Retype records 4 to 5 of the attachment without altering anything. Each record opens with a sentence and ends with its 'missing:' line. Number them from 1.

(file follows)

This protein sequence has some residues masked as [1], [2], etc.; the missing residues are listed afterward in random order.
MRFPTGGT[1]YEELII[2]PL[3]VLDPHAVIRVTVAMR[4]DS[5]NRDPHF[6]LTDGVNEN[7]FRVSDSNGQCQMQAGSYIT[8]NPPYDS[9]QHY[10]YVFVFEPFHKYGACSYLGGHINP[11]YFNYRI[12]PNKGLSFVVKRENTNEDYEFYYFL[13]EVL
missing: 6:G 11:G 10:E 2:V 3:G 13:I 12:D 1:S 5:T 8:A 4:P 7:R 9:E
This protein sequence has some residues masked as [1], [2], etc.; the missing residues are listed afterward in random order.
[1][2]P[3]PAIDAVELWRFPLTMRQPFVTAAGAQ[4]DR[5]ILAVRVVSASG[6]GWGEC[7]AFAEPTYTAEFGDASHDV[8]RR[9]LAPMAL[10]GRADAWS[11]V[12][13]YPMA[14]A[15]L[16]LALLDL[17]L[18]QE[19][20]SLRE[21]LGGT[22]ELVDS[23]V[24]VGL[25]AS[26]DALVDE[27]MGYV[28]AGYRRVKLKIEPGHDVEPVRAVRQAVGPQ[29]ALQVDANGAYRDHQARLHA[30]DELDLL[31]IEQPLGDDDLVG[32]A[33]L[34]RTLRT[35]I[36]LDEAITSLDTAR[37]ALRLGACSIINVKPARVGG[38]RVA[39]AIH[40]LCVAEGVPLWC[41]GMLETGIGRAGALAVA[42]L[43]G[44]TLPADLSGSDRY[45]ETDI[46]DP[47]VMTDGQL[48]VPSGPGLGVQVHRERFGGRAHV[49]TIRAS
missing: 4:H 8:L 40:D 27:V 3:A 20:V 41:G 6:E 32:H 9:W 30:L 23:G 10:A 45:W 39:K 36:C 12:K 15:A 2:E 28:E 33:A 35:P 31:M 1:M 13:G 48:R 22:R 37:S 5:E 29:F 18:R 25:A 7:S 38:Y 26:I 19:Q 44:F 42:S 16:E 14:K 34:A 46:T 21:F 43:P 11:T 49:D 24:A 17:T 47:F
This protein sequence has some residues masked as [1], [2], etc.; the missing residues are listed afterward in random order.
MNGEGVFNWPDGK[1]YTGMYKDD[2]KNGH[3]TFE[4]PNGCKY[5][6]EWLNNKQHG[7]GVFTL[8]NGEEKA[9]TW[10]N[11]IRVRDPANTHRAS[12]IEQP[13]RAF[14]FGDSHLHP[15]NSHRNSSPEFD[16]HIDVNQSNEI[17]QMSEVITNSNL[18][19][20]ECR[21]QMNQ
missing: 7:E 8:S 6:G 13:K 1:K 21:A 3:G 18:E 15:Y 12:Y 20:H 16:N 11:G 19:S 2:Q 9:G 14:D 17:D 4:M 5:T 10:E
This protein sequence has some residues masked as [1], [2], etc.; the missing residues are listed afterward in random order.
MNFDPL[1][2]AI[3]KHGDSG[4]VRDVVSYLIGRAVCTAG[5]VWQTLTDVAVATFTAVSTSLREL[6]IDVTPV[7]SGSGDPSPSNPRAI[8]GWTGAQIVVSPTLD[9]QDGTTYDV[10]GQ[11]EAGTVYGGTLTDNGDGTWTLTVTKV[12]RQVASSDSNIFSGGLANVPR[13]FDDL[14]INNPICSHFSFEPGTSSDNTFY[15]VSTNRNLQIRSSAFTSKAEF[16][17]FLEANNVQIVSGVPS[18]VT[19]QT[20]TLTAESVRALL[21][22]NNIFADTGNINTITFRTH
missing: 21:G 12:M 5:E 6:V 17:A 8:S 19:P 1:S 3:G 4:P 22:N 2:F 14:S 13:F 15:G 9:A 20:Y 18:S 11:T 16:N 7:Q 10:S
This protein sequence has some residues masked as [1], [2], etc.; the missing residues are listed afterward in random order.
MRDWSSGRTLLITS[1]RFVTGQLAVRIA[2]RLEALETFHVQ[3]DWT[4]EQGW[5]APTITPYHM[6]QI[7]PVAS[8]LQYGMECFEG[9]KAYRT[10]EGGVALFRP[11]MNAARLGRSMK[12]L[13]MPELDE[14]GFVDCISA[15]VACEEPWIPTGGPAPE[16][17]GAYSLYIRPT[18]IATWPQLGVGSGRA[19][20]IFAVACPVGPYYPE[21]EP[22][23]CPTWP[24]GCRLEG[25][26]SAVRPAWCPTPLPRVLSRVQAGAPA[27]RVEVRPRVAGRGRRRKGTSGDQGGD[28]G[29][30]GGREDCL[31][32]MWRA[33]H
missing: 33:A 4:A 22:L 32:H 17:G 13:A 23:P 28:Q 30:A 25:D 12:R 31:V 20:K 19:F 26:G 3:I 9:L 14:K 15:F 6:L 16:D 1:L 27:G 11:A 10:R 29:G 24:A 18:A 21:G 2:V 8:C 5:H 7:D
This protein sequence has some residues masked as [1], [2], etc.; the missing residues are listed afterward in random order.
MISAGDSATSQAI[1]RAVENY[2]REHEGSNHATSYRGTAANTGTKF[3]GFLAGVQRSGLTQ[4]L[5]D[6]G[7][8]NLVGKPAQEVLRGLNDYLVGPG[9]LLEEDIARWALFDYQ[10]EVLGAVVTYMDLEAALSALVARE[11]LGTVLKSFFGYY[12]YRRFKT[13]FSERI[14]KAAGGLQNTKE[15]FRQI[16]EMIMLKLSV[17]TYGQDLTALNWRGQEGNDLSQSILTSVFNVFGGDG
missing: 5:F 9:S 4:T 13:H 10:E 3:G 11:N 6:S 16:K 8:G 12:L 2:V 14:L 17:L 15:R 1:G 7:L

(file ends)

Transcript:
This protein sequence has some residues masked as [1], [2], etc.; the missing residues are listed afterward in random order.
MNFDPL[1][2]AI[3]KHGDSG[4]VRDVVSYLIGRAVCTAG[5]VWQTLTDVAVATFTAVSTSLREL[6]IDVTPV[7]SGSGDPSPSNPRAI[8]GWTGAQIVVSPTLD[9]QDGTTYDV[10]GQ[11]EAGTVYGGTLTDNGDGTWTLTVTKV[12]RQVASSDSNIFSGGLANVPR[13]FDDL[14]INNPICSHFSFEPGTSSDNTFY[15]VSTNRNLQIRSSAFTSKAEF[16][17]FLEANNVQIVSGVPS[18]VT[19]QT[20]TLTAESVRALL[21][22]NNIFADTGNINTITFRTH
missing: 21:G 12:M 5:E 6:V 17:A 8:S 19:P 1:S 3:G 4:P 22:N 2:F 14:S 13:F 15:G 9:A 20:Y 18:S 11:T 16:N 7:Q 10:S
This protein sequence has some residues masked as [1], [2], etc.; the missing residues are listed afterward in random order.
MRDWSSGRTLLITS[1]RFVTGQLAVRIA[2]RLEALETFHVQ[3]DWT[4]EQGW[5]APTITPYHM[6]QI[7]PVAS[8]LQYGMECFEG[9]KAYRT[10]EGGVALFRP[11]MNAARLGRSMK[12]L[13]MPELDE[14]GFVDCISA[15]VACEEPWIPTGGPAPE[16][17]GAYSLYIRPT[18]IATWPQLGVGSGRA[19][20]IFAVACPVGPYYPE[21]EP[22][23]CPTWP[24]GCRLEG[25][26]SAVRPAWCPTPLPRVLSRVQAGAPA[27]RVEVRPRVAGRGRRRKGTSGDQGGD[28]G[29][30]GGREDCL[31][32]MWRA[33]H
missing: 33:A 4:A 22:L 32:H 17:G 13:A 23:P 28:Q 30:A 25:D 12:R 31:V 20:K 19:F 26:G 3:I 9:L 14:K 15:F 6:L 16:D 1:L 27:G 11:A 10:R 29:G 24:A 18:A 21:G 2:V 8:C 5:H 7:D